I followed that lead from PT to various Web entries for kewpies and from there to a short article on the woman who created the little images, one Rose O'Neill, who once said that "Kewpie philosophy takes the unwieldliness out of wisdom, puts cheerio into charity and draws the fangs of philanthropy. I have put all of my love of humanity into this little image."

Well alrighty then.

She was a pretty terrific artist, as the illustration below testifies, in the Edwardian style. Very Whistler and Sargent, Arrow collars and picture hats, the tag-end pf the Gibson Girl days. Look at the delightfully scathing expression on her debutante; the woman could solid fucking draw, even if she turned her gifts to the Dark Side of Extraordinary Cuteness.Still, cute or no the kewpie story has a fairly unhappy ending. When the dolls and other kewpienalia fell out of pop culture in the mid to late Thirties the poor woman lost her shirt and died in what was then known as "straitened circumstances". Not what you'd expect for someone who put the cheerio into charity. And all that's left is the empty grin on the face of the doll. Rather a glum little story.

Although, personally, I think this 1940 card is much, much sadder. Being the daddy of an adorable little Asian tyke I couldn't help getting a bit chokey at the sight of this little Japanese air-raid warden with bright augite eyes, her fire bucket and mop, and her little "smoke resistant" headscarf. The characters on her bucket read "Bring It On". Really. That's what the Japanese thought was bravado at the beginning of WW2. A little girl with a "Bring It On" bucket against a sky full of B-29s pregnant with fire.Yeah. Fire raids.

Who knew?Just sad.

Here's something a bit more cheery; "Better Book Titles". My personal pash is the improved title for Kafka's "Metamorphosis": "A Bug's Life". Although "Ghost Dad" isn't bad for Hamlet. And then there's this one;

Okay, c'mon, admit it. Who doesn't love a love story?

For one of the more entertaining manga love stories on the Web, check out "Red String". Definitely the spunkiest, romantickest, most fun arranged-marriage-forbidden-love-tales-of-Tokyo-youth-written-by-a-woman-from-Voorhees-New-Jersey going. Check it out.

It doesn't hurt that the artist has a nice touch with the 少女漫画 (shojo manga) style, either. Here's a nice example featuring Miharu, her main character. Pretty, neh? And while I was chasing down references to the shojo genrve I ran across the fella who did this wonderful work back in the Thirties; Katsuji Matsumoto (松本かつぢ)

Here's a page from his Nazo no kurōbaa ((なぞ)のクローバー) - "The Mysterious Clover", one of the early shojo manga, from 1934. What's amazing here is the craftsmanship' the varying perspectives, the clean lines and attractive shapes, as well as the effective layout that pulls the eye along the story.Nice!

There's always something worth a look over at deviantart.

This made me think of my son's latest obsession; Battlefield Heroes. This easy online shooter game has a loopy cartoon sensibility, and the game is easy enough for a kiddo to enjoy but challenging enough to keep him wanting more. But I just liked the artist's appreciation of the incongruity of the tank commander with the sword (don't laugh - you see stuff like this in the steampunky sorts of fantasy gaming like Warhammer. Seriously. I shit you not)Forgotten about the damned politics already? Great! Then my work here is done.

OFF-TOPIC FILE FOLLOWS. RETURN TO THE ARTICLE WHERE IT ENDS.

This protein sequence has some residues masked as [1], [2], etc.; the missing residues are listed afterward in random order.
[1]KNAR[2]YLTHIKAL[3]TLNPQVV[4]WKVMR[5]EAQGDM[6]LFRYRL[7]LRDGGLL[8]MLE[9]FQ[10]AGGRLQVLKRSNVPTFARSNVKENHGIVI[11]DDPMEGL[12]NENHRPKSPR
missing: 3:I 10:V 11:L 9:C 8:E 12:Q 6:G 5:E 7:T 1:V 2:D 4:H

See ya 'round the Net!

Mid Week Mingle Blog Hop 1/25-1/26

Welcome to my Mid Week Mingle Blog Hop!

This hop is featured on all 3 of my blogs so now you can meet even more friends!

In case I didn't say this before, if you don't have a blog you can link your site, Facebook, etc. Whatever you want, it's all in fun☺

It's simple to participate, here are the rules:
  1. Please place the "Mid Week Mingle Blog Hop" button in a blog post and/or on your blog somewhere. This lets us all know where to find each other!
  2. Follow my blog.
  3. Visit at least 2 blogs on this list.
  4. Add your name/image to the linky list below so we can visit you back. I will be following everyone who posts.
  5. Comments are optional but always appreciated☺





Please support this blog hop by using your Facebook, Twitter, and forums to advertise. It's great for everyone to discover new friends, followers, and fantastic blogs!
Thanks so much for participating!
T♥

Monday, January 24, 2011

Horses of the Night

I've been up since five a.m., and it's nearly midnight; I left the house this morning in darkness and returned in the dark, and I have not seen my family waking for more than a full day.

This is not to complain; this is the life I've chosen. My work is demanding on my time but it returns it to me by giving me good, tough problems to solve, and difficult tasks to master. I love doing geology for a living, and I accept freely that this means that sometimes I will have to put my work before my family.The part about this that slips the blade-tip of guilt into the hollow place in my throat is that it's not always so difficult putting that work first.

Because the work, you see, is grown-up work, an adult's profession, and my day is spent with other adults, many of them other professionals and scientists. The demands are always there, but so are the limits.

And children are, by design, born with vast emotional boundaries that are the bright mirror of their early physical limitations. Long before they can walk they can run you down, pull you back on your heels, shake you from sleep, and food, diversion, dissipation, from money making and lovemaking.My friend B has written a good little article about this neutron star of need; I feel the painful jab of truth when she says;